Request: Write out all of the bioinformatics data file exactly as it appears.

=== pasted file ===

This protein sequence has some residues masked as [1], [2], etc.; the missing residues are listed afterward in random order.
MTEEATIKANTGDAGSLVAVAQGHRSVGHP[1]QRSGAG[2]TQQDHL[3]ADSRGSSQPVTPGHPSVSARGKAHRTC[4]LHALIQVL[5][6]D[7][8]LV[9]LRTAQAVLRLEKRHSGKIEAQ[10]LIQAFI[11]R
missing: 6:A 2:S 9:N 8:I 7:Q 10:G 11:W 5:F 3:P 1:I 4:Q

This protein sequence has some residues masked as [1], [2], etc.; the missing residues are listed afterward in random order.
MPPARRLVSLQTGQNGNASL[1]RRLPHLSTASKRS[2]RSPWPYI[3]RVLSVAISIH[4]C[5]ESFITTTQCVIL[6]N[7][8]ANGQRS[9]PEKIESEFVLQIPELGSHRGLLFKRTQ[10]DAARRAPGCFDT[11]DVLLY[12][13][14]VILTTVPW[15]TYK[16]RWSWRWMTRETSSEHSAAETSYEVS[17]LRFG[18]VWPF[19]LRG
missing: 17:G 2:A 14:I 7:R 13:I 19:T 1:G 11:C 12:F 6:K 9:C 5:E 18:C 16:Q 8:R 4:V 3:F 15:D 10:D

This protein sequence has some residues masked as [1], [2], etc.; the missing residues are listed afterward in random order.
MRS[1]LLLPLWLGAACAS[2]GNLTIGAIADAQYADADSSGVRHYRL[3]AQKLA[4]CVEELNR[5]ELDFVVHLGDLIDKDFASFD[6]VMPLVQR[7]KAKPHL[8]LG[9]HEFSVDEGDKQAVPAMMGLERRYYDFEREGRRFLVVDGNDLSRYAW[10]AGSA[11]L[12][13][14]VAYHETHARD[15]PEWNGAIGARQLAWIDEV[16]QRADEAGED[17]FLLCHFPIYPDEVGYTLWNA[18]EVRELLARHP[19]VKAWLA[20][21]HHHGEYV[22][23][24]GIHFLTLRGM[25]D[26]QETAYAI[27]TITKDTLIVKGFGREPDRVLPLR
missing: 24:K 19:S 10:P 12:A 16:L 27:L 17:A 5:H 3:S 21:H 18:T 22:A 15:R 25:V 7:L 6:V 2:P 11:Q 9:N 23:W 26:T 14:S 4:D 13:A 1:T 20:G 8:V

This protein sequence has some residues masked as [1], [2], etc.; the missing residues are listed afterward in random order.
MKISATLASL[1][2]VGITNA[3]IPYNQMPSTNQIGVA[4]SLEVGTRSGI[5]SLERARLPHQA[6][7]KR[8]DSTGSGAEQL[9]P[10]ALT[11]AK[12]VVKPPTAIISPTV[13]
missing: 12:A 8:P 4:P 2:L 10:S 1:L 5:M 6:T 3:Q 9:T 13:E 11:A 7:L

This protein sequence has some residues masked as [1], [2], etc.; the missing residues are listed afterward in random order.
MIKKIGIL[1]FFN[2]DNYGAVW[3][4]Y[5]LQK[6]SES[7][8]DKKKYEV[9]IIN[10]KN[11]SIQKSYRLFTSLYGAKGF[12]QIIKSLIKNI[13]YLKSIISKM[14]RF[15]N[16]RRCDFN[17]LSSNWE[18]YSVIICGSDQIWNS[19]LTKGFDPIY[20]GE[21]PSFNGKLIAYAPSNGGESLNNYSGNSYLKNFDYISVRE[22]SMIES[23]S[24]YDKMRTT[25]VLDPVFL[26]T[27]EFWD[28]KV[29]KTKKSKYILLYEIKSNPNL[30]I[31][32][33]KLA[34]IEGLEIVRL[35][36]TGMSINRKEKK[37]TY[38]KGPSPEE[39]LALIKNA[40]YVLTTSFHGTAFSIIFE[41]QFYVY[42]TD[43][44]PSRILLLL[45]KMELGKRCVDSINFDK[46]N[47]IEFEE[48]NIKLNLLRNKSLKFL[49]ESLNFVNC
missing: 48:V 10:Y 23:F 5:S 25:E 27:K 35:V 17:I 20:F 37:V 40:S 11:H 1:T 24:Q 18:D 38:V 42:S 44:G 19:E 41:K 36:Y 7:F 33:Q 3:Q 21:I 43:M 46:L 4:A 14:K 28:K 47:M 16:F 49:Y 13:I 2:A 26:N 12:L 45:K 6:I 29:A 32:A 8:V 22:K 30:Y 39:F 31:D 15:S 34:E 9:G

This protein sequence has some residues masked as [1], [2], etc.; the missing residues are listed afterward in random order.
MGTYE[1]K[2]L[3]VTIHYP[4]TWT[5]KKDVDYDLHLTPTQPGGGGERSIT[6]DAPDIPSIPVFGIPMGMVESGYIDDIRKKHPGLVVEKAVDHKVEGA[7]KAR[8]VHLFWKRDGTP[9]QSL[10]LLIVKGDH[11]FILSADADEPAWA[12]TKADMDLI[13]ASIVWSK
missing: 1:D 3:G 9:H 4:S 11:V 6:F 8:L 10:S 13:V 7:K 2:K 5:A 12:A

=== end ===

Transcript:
This protein sequence has some residues masked as [1], [2], etc.; the missing residues are listed afterward in random order.
MTEEATIKANTGDAGSLVAVAQGHRSVGHP[1]QRSGAG[2]TQQDHL[3]ADSRGSSQPVTPGHPSVSARGKAHRTC[4]LHALIQVL[5][6]D[7][8]LV[9]LRTAQAVLRLEKRHSGKIEAQ[10]LIQAFI[11]R
missing: 6:A 2:S 9:N 8:I 7:Q 10:G 11:W 5:F 3:P 1:I 4:Q

This protein sequence has some residues masked as [1], [2], etc.; the missing residues are listed afterward in random order.
MPPARRLVSLQTGQNGNASL[1]RRLPHLSTASKRS[2]RSPWPYI[3]RVLSVAISIH[4]C[5]ESFITTTQCVIL[6]N[7][8]ANGQRS[9]PEKIESEFVLQIPELGSHRGLLFKRTQ[10]DAARRAPGCFDT[11]DVLLY[12][13][14]VILTTVPW[15]TYK[16]RWSWRWMTRETSSEHSAAETSYEVS[17]LRFG[18]VWPF[19]LRG
missing: 17:G 2:A 14:I 7:R 13:I 19:T 1:G 11:C 12:F 6:K 9:C 5:E 18:C 16:Q 8:R 4:V 3:F 15:D 10:D

This protein sequence has some residues masked as [1], [2], etc.; the missing residues are listed afterward in random order.
MRS[1]LLLPLWLGAACAS[2]GNLTIGAIADAQYADADSSGVRHYRL[3]AQKLA[4]CVEELNR[5]ELDFVVHLGDLIDKDFASFD[6]VMPLVQR[7]KAKPHL[8]LG[9]HEFSVDEGDKQAVPAMMGLERRYYDFEREGRRFLVVDGNDLSRYAW[10]AGSA[11]L[12][13][14]VAYHETHARD[15]PEWNGAIGARQLAWIDEV[16]QRADEAGED[17]FLLCHFPIYPDEVGYTLWNA[18]EVRELLARHP[19]VKAWLA[20][21]HHHGEYV[22][23][24]GIHFLTLRGM[25]D[26]QETAYAI[27]TITKDTLIVKGFGREPDRVLPLR
missing: 24:K 19:S 10:P 12:A 16:L 27:L 17:A 5:H 3:S 21:H 18:T 22:A 15:R 25:V 7:L 6:V 2:P 11:Q 9:N 23:W 26:T 14:S 4:D 13:A 1:T 20:G 8:V

This protein sequence has some residues masked as [1], [2], etc.; the missing residues are listed afterward in random order.
MKISATLASL[1][2]VGITNA[3]IPYNQMPSTNQIGVA[4]SLEVGTRSGI[5]SLERARLPHQA[6][7]KR[8]DSTGSGAEQL[9]P[10]ALT[11]AK[12]VVKPPTAIISPTV[13]
missing: 12:A 8:P 4:P 2:L 10:S 1:L 5:M 6:T 3:Q 9:T 13:E 11:A 7:L

This protein sequence has some residues masked as [1], [2], etc.; the missing residues are listed afterward in random order.
MIKKIGIL[1]FFN[2]DNYGAVW[3][4]Y[5]LQK[6]SES[7][8]DKKKYEV[9]IIN[10]KN[11]SIQKSYRLFTSLYGAKGF[12]QIIKSLIKNI[13]YLKSIISKM[14]RF[15]N[16]RRCDFN[17]LSSNWE[18]YSVIICGSDQIWNS[19]LTKGFDPIY[20]GE[21]PSFNGKLIAYAPSNGGESLNNYSGNSYLKNFDYISVRE[22]SMIES[23]S[24]YDKMRTT[25]VLDPVFL[26]T[27]EFWD[28]KV[29]KTKKSKYILLYEIKSNPNL[30]I[31][32][33]KLA[34]IEGLEIVRL[35][36]TGMSINRKEKK[37]TY[38]KGPSPEE[39]LALIKNA[40]YVLTTSFHGTAFSIIFE[41]QFYVY[42]TD[43][44]PSRILLLL[45]KMELGKRCVDSINFDK[46]N[47]IEFEE[48]NIKLNLLRNKSLKFL[49]ESLNFVNC
missing: 48:V 10:Y 23:F 5:S 25:E 27:K 35:V 17:I 20:F 37:V 40:S 11:H 1:T 24:Q 18:D 38:V 42:S 44:G 19:E 41:K 36:Y 7:F 33:Q 3:Q 21:I 43:M 46:L 4:A 14:K 28:K 47:M 16:F 49:Y 13:I 2:A 26:N 12:L 45:K 6:I 29:A 32:A 8:V 22:K 30:Y 39:F 31:D 15:S 34:E 9:G

This protein sequence has some residues masked as [1], [2], etc.; the missing residues are listed afterward in random order.
MGTYE[1]K[2]L[3]VTIHYP[4]TWT[5]KKDVDYDLHLTPTQPGGGGERSIT[6]DAPDIPSIPVFGIPMGMVESGYIDDIRKKHPGLVVEKAVDHKVEGA[7]KAR[8]VHLFWKRDGTP[9]QSL[10]LLIVKGDH[11]FILSADADEPAWA[12]TKADMDLI[13]ASIVWSK
missing: 1:D 3:G 9:H 4:S 11:V 6:F 8:L 10:S 13:V 7:K 2:K 5:A 12:A